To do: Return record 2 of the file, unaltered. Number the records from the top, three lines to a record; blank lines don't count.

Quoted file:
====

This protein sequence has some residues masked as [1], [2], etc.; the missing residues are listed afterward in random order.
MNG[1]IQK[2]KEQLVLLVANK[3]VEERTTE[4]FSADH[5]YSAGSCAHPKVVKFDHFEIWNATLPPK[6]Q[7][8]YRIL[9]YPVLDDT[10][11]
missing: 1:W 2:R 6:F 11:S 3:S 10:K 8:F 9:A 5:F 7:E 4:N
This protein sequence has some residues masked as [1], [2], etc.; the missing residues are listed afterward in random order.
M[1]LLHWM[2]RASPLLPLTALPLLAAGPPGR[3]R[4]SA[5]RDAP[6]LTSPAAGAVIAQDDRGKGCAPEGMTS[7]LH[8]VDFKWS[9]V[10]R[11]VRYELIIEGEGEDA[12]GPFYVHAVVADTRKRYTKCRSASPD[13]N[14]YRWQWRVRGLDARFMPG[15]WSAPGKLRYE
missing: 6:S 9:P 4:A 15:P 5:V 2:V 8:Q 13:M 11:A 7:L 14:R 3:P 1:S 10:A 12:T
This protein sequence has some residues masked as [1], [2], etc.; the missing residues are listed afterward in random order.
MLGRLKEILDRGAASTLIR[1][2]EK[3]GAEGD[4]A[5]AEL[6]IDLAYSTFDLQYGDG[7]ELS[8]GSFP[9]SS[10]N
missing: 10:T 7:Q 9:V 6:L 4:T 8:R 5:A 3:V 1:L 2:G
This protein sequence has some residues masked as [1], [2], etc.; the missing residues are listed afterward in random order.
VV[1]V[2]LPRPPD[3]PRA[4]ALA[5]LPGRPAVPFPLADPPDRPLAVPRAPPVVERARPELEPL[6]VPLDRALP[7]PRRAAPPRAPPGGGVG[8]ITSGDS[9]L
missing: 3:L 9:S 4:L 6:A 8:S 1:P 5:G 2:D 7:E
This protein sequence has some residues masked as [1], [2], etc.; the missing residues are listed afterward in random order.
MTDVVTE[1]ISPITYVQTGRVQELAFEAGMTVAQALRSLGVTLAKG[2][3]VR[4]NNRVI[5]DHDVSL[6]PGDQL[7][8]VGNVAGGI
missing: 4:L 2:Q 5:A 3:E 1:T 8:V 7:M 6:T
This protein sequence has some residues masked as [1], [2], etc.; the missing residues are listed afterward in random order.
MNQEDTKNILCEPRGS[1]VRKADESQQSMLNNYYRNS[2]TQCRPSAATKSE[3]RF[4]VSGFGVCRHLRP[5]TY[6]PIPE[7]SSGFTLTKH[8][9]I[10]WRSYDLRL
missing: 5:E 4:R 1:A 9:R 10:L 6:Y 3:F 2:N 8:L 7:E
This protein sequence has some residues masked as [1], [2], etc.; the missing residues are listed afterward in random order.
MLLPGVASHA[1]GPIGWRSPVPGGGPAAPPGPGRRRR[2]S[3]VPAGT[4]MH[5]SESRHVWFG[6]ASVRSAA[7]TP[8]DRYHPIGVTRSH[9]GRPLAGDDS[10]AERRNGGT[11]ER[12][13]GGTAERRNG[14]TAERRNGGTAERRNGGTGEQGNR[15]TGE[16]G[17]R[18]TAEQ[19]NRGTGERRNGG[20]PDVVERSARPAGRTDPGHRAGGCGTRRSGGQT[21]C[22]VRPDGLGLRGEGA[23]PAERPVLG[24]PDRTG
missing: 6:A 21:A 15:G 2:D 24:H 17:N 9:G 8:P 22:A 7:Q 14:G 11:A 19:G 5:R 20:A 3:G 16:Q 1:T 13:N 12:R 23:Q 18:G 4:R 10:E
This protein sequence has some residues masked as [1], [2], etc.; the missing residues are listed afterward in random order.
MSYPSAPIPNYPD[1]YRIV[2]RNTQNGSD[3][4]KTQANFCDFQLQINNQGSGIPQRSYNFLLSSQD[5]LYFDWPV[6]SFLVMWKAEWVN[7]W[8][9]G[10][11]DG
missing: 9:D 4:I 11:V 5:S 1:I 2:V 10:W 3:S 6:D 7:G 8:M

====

This protein sequence has some residues masked as [1], [2], etc.; the missing residues are listed afterward in random order.
M[1]LLHWM[2]RASPLLPLTALPLLAAGPPGR[3]R[4]SA[5]RDAP[6]LTSPAAGAVIAQDDRGKGCAPEGMTS[7]LH[8]VDFKWS[9]V[10]R[11]VRYELIIEGEGEDA[12]GPFYVHAVVADTRKRYTKCRSASPD[13]N[14]YRWQWRVRGLDARFMPG[15]WSAPGKLRYE
missing: 6:S 9:P 4:A 15:P 5:V 2:V 8:Q 13:M 11:A 7:L 14:R 3:P 1:S 10:A 12:T